Polestar is hugely proud that the 2.0-litre ‘Drive-E’ engine shares internal components with the team’s WTCC racecar – to the point that the parts are entirely interchangeable. At the top of the revs, you finally get the sense there’s some track-honed blood and thunder about the V60.

Now, the gearbox. Wasn’t that one of the ‘old’ Polestar’s Achilles heel?

It wasn’t dreadful, but the six-speed auto was a tad old-hat. That’s gone in the bin, and now we’ve got an eight-speeder. So, Volvo gets healthier eco-figures, due to the longer cruising ratios, and the shorter stacked getaway gears aid acceleration. Good news.

But that’s all stuff the spec sheet can tell you. What you do need to know is that the transmission is a delight to use, offering delightfully crisp upshifts and rapid response on the downshift. The paddles are tactile, it farts when you upchange on part-throttle and it’s perfectly polite when left in auto mode too. Good work, Volvo.

How does it handle?

Quick and secure, without ever feeling overtly entertaining. It actually reminded me of an Audi S3 – the same locked-down personality, tight body control, immense grip, and rapid if not gobsmacking pace. Similar noise, too, come to think of it.

The damping is really clever, though – it feels like it’ll be a spot on compromise for the UK – which is especially impressive given it rides on 20-inch rims with Michelin Pilot Super Sport tyres painted on as an afterthought. It’s an adjustable stiffness too, though via old-school spanners on the dampers themselves, rather than a show-off button on the dash.

Weirdly, the all-wheel drive system remains in a mainly front-drive split until you delve into the menus to switch the ESC off. Then you get a 50:50 split, so the car still handles like a front-drive car with infinite traction rather than anything remotely tail-happy. And you’re not as on your own as it might appear – the ESC isn’t totally off, in case it detects you’re panicking, and there’s so much grip you barely need the electric nanny anyway.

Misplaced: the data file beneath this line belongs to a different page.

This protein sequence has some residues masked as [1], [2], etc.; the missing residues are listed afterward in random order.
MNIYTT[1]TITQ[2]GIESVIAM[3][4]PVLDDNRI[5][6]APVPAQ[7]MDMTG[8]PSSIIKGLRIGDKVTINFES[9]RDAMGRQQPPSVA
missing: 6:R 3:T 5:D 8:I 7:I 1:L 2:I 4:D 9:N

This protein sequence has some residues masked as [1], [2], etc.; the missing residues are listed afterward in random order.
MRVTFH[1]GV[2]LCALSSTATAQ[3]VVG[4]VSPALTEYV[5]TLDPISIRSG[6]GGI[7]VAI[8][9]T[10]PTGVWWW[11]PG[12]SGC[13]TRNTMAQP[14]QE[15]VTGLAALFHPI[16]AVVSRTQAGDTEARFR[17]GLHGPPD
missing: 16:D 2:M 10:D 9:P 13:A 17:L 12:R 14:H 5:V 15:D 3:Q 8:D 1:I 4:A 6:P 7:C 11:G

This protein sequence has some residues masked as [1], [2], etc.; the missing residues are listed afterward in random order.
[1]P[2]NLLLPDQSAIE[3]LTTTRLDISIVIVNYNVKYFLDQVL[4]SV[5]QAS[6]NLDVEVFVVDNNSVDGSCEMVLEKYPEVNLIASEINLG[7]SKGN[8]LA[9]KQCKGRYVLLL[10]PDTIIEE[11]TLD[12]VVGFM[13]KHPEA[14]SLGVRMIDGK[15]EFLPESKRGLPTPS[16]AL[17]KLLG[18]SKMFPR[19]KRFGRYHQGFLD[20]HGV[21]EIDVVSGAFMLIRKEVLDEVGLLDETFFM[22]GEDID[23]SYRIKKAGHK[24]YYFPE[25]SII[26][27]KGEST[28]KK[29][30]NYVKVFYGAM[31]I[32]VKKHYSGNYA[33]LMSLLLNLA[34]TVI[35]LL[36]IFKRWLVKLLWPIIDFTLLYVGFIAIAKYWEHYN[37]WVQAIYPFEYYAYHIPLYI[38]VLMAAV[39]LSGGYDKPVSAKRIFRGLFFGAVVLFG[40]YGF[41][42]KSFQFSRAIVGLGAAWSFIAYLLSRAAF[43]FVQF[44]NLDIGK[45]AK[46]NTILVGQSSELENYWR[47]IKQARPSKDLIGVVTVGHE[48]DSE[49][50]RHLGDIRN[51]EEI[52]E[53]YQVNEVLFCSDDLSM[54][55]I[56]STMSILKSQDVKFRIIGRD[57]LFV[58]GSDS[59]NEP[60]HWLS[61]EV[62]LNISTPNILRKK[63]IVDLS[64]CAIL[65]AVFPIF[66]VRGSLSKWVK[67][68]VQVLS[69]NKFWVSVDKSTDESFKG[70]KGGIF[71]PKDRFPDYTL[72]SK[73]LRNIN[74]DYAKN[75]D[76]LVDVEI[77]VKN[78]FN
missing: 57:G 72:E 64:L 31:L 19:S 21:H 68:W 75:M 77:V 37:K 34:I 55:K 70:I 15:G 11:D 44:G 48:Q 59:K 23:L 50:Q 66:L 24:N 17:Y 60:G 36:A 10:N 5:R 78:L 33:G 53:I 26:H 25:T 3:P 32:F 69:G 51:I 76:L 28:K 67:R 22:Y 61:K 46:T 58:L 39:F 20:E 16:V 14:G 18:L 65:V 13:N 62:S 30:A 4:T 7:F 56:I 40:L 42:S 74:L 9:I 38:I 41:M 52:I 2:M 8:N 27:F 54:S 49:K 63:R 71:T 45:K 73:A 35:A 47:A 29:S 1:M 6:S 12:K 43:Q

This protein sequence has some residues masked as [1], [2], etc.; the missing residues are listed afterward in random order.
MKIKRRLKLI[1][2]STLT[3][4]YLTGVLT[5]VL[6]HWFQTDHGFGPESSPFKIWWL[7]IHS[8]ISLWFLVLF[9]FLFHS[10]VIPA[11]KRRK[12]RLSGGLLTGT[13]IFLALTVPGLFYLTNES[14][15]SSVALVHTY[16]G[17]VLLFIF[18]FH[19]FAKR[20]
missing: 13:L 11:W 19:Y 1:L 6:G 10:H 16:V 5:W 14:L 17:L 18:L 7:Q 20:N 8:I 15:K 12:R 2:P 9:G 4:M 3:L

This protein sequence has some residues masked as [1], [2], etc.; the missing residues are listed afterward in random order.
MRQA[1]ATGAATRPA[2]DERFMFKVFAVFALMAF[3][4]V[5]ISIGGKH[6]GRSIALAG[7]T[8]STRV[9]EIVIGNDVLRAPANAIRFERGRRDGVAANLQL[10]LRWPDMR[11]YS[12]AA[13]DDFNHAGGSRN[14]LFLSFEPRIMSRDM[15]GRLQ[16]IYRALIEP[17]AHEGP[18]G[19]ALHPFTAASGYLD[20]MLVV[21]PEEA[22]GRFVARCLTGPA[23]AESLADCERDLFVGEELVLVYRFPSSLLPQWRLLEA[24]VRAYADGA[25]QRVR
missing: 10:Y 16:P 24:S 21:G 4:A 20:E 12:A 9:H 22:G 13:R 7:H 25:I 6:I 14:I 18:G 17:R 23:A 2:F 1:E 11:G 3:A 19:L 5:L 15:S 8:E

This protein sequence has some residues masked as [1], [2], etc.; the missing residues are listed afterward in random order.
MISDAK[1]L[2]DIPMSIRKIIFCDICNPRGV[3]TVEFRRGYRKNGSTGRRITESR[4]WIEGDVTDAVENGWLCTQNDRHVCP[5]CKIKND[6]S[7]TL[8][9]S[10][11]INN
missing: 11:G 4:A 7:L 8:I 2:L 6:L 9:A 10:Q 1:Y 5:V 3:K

Is it expensive?

Ah, yes. About that. The old six-cylinder V60 Polestar cost £49,785, and now it’s lost cylinders and gained power, it’s not getting any cheaper. Official prices aren’t sorted yet, but Volvo told us it’ll probably be a tad pricier than the last car, while still ducking under the £50k barrier.

So there are two cars here. The likeable, satisfying, sure-footed quick estate you fall for before you learn the price, and the dated insides, flat-sounding, not overtly exciting Volvo you pay lightly used C63 AMG money for after you discover its dark secret. Fifty grand is an awful, awful lot of money for a car that, though technically moving in the right direction, doesn’t feel as naughty or lovable as it used to.

Then again, it’ll be very rare – just 1200-1500 will be made, depending on demand – and a maximum of 120 make UK landfall. Plus, Volvo admits most of the owners of the old Polestar weren’t ex-Audi or BMW M disciples, but hardcore Volvo fans who’ve been after a fast Swede (but find Koenigseggs a touch impractical) for ages.

For that tiny band of enthusiasts, I think they’ll really like what they find here, and so will a brave few others. The Polestar’s not the last word in finesse and fast wagon fun, but in all weathers, on all roads, for all occasions, it’d be a cracking under-the-radar daily driver.

What do you think?